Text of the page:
Office building classes help commercial real estate investors, tenants, and brokers compare properties in the same market, which helps justify asking rents and asset pricing.

Office buildings may be classified as Class A, Class B, or Class C. In addition, investment, institutional and speculative are three designations used when comparing office buildings among several metropolitan markets.

Unlike financial measurements, such as cap rates and ROI, classifying an office building is rather subjective and is more art than science. While there isn’t a step-by-step guide to classify office buildings, there are some generally accepted guidelines.

Office Building Classes

The class that an office building is classified as varies from market to market, and even from submarkets and neighborhoods within the same metro area.

While office building classes do have their limitations, the designations are useful when properly applied. The Building Owners and Managers Association International (BOMA) has set the standard for measuring buildings for more than 100 years. BOMA provides three metropolitan base definitions for office buildings:

Class A

These are prestigious buildings that were recently built or renovated. They have above-average market rents for premier office users. They have high quality finishes, state-of-the-art systems, with easily accessible locations. They are also likely well-known within their respective submarket or market.

Class A+ buildings, sometimes referred to as “trophies,” are buildings that often define the skyline of their respective cities. This classification is reserved for the most iconic buildings in the market.

Features that set Class A and A+ office buildings apart from the rest include significant size for the area, premier tenants with high occupancy rates, and outstanding on-site amenities—such as concierge service, green space, and restaurants.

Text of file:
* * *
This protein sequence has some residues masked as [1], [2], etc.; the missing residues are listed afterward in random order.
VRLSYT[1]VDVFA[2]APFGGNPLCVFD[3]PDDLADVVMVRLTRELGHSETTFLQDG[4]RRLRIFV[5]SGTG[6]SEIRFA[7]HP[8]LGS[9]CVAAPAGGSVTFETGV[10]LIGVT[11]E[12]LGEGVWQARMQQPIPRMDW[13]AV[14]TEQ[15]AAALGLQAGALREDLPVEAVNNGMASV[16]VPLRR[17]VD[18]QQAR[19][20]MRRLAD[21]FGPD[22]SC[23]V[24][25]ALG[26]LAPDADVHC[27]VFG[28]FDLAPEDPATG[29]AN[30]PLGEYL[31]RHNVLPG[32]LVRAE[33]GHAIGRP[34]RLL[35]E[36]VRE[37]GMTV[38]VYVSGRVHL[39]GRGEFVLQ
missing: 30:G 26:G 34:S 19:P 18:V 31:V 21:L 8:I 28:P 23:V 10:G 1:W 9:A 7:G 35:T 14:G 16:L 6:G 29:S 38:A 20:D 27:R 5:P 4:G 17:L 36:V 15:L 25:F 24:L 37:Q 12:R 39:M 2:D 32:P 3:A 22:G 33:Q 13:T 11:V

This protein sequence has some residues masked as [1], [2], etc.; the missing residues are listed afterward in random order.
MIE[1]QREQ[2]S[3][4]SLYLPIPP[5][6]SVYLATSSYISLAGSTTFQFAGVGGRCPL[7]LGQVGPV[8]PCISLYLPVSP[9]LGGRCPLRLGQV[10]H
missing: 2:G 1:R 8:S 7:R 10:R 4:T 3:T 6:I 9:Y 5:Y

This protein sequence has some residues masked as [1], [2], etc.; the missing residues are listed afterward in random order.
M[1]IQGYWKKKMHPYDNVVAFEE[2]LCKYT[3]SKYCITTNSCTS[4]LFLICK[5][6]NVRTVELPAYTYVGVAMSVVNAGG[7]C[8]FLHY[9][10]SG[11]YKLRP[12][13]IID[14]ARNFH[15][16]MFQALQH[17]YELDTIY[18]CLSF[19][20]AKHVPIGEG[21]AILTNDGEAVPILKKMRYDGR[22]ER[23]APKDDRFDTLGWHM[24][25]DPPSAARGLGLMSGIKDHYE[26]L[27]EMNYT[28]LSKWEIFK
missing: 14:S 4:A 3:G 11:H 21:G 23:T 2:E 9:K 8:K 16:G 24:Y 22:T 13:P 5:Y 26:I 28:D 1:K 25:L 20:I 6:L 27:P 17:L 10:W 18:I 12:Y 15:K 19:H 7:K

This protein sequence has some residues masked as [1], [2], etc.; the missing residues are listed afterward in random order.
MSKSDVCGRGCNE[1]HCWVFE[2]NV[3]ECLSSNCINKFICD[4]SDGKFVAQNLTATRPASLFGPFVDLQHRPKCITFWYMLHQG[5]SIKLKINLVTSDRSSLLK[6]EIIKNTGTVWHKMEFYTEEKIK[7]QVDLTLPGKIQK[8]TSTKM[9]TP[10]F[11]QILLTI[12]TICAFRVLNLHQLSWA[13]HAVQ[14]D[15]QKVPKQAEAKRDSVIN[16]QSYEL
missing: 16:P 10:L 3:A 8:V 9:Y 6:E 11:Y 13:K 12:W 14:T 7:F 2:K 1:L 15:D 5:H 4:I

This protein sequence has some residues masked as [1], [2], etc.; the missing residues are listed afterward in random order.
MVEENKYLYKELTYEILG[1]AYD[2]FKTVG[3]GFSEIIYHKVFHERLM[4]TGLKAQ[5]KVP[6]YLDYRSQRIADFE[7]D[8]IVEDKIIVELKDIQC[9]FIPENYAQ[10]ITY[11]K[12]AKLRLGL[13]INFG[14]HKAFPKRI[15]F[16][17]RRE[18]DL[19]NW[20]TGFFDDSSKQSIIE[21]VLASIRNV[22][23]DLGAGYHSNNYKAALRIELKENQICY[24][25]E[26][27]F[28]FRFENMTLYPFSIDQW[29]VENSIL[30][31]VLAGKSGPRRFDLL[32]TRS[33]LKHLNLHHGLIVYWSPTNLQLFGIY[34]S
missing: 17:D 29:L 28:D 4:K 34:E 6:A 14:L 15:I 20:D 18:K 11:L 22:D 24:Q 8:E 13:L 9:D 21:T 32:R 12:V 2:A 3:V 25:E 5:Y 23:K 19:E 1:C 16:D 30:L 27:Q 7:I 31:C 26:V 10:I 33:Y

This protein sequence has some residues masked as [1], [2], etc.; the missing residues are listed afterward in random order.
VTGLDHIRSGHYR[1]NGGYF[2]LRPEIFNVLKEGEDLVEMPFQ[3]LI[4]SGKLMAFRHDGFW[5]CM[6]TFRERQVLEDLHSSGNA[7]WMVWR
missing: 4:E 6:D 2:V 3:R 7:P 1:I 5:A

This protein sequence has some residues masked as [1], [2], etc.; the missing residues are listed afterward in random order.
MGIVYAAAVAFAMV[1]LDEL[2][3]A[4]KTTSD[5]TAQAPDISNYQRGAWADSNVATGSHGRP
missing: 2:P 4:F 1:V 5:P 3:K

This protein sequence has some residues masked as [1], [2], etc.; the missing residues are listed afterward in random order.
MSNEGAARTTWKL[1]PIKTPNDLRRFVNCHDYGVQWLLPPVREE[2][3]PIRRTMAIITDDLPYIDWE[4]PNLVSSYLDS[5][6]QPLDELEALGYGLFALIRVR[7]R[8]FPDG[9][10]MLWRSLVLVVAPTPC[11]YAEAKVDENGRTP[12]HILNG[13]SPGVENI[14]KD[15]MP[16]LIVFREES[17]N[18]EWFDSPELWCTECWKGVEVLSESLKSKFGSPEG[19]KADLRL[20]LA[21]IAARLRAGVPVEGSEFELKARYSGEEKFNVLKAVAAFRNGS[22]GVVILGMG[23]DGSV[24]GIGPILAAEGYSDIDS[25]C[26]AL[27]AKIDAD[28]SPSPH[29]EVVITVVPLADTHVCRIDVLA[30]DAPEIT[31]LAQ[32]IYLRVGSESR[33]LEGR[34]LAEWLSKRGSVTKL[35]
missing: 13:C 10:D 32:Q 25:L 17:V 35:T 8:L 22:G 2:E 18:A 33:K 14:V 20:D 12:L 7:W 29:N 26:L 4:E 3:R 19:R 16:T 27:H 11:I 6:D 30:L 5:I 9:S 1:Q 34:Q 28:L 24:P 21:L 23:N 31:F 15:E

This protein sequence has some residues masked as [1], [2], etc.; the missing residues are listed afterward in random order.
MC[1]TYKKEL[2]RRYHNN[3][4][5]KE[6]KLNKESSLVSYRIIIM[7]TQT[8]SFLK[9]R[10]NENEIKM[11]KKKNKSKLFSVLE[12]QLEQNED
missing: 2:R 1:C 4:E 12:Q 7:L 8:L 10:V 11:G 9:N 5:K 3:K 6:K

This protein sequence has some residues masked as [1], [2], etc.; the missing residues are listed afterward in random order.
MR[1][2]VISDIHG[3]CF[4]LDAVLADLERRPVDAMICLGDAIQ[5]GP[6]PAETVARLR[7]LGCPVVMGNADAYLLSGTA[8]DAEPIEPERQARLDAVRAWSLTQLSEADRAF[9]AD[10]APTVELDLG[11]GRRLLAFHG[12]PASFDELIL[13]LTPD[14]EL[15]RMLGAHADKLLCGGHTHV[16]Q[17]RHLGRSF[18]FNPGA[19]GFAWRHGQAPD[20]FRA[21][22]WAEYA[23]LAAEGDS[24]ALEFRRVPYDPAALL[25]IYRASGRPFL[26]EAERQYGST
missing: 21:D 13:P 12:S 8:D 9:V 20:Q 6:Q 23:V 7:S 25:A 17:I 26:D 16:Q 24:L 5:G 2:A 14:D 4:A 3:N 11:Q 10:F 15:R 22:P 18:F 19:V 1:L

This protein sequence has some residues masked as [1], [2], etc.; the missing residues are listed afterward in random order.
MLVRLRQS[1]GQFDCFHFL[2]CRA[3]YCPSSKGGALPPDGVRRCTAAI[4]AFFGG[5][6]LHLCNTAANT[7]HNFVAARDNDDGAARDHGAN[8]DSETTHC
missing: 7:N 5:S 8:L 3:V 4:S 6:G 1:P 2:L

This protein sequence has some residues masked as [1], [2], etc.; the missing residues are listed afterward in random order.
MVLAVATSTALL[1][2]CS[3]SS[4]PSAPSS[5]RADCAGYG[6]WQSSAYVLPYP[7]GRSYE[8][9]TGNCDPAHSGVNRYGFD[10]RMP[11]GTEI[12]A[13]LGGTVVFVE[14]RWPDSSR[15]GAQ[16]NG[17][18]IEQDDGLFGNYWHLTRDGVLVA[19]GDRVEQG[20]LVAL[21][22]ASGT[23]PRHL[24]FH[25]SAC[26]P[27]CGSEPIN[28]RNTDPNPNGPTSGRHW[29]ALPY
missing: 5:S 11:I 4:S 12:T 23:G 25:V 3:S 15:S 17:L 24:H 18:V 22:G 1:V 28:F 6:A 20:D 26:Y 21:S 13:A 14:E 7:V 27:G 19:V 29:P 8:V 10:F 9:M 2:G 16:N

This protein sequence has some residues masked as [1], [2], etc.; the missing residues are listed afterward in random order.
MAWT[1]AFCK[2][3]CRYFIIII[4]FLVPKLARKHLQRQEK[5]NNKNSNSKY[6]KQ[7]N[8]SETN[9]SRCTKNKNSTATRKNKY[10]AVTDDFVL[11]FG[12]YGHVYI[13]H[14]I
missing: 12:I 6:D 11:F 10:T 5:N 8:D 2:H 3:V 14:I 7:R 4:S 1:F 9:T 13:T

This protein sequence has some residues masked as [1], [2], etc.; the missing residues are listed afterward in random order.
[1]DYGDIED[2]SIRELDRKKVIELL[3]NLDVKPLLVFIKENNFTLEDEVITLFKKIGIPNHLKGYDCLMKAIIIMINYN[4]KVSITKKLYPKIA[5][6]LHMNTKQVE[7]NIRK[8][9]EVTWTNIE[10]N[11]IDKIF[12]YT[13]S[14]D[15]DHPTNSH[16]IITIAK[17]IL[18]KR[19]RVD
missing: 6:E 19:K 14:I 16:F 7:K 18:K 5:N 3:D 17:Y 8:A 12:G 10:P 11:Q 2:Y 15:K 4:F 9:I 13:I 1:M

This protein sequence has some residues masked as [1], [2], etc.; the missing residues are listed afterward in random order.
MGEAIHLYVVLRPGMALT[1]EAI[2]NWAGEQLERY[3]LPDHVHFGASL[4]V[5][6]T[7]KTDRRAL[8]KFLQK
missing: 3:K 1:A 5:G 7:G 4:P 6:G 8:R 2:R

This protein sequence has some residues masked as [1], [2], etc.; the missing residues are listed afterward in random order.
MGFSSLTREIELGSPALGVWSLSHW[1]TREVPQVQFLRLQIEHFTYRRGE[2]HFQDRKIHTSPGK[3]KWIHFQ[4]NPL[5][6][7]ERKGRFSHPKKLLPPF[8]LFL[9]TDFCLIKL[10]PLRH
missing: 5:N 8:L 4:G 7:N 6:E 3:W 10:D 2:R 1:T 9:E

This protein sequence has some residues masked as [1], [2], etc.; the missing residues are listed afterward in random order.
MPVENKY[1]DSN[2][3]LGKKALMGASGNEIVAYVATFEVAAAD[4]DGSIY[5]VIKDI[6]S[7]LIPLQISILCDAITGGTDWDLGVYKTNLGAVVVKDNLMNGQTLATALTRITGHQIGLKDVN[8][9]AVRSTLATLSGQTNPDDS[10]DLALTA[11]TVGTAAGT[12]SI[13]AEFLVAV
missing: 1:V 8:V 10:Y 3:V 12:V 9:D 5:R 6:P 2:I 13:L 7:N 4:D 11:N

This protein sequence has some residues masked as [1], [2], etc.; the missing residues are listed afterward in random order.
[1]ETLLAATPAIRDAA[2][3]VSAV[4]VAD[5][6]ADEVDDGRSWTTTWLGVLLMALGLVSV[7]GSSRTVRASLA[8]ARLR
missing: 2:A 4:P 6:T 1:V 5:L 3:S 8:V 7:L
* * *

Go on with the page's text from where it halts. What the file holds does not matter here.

Class B

These buildings are fair to good with average market rents for the area. Standard finishes are average to above average, and systems are well-maintained and adequate. However, Class B office buildings do not compete with Class A at the same price.

Class B office buildings are normally 10 to 20 years old and have systems and finishes that are adequately maintained but may be outdated or suboptimal. These properties appeal to a wide variety of tenants and offer a fair value for the market.

Class C

These buildings offer tenants functional space at rents that are below market averages. Class C office buildings are usually low-rises that are more than 20 years old, and often lack modern amenities, such as a lobby or central HVAC.

Additionally, Class C properties are often in less-desirable locations and may be poorly maintained with out-of-date floorplans. These properties can be a good match for the no-frills tenant looking for economical office space to lease.

How to Classify Office Properties

One of the biggest challenges of office building classifications is that there isn’t a set standard. For example, a Class A property in a market like Nashville could be considered Class B in Manhattan.